New findings add a layer of complexity to how highly specialized animals colonized these unique environments

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Clues Emerge in Mystery of Flickering Quasars

Some of the universe’s most luminous objects have disappeared much faster than expected

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Earth’s Tectonic Activity May Be Crucial for Life–and Rare in Our Galaxy

A new study finds plate tectonics may be hard to sustain on exoplanets

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What to Believe in Antarctica’s Great Ice Debate

Although not all the studies agree, most climate scientists argue that, yes, Antarctica is losing mass in a warming world 

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Ravenous Supermassive Black Holes May Sterilize Nearby Planets

A new study sheds light on how damaging black holes can be to the habitability of planets throughout the Milky Way and the universe

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Found: Thousands of Man-Made Minerals–Another Argument for the Anthropocene

Future geologists will find thousands of human-made minerals in the ruins of our civilization

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Volcanic Eruption May Have Plunged the Maya into a "Dark Age"

A new study of ancient ash links an El Chichón eruption to a time of inexplicable cultural upheaval in Maya history

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Celestial Cartography Is in the Midst of a Dramatic Upgrade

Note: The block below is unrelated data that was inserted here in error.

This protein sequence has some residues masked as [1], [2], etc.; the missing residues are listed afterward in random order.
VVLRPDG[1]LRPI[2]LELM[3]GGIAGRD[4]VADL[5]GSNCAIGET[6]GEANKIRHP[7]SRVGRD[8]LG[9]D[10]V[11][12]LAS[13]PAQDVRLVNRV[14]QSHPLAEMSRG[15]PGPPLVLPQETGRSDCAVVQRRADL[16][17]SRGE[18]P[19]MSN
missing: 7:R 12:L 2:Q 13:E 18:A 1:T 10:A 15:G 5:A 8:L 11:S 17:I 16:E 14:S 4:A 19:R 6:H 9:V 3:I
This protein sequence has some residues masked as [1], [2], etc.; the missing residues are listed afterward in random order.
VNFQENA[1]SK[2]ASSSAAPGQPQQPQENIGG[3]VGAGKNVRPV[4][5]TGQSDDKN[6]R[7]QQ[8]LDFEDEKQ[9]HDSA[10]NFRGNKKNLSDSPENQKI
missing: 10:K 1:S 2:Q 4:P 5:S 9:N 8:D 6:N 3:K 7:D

A new map of the Milky Way will improve understanding of stellar physics—and ultimately of our galaxy’s entire history

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Numbers Cruncher: Why Trump’s Win Blindsided the Big Polls

Changing technology and fickle humans are pushing art into the science of aggregating surveys

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Numbers Cruncher: Why Trump’s Win Blindsided the Big Polls

Changing technology and fickle humans are pushing art into the science of aggregating surveys

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Upcoming Galaxy Map Could Radically Transform How We See the Milky Way

The Gaia spacecraft’s new chart may drastically improve our understanding of the physics of stars, and ultimately of our galaxy’s entire history

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Hellish Venus Might Have Been Habitable for Billions of Years

A team of astronomers think the torrid and toxic world was once a cozy home for potential life

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A Volcano Might Be Brewing under Rome’s Suburbs

Testing the limits of predictions, some geologists say long-silent Colli Albani might be starting a new eruption phase

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LIGO Discoveries Will Help Scientists Run Stellar Autopsies on Colliding Black Holes

Now that astronomers have detected gravitational waves, they are seeking the origins behind the black hole duos that give rise to them

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Underwater "Lost City" Built by Microbes?

Geologists find that ancient underwater structures off Greece were likely created by methane jets and bacteria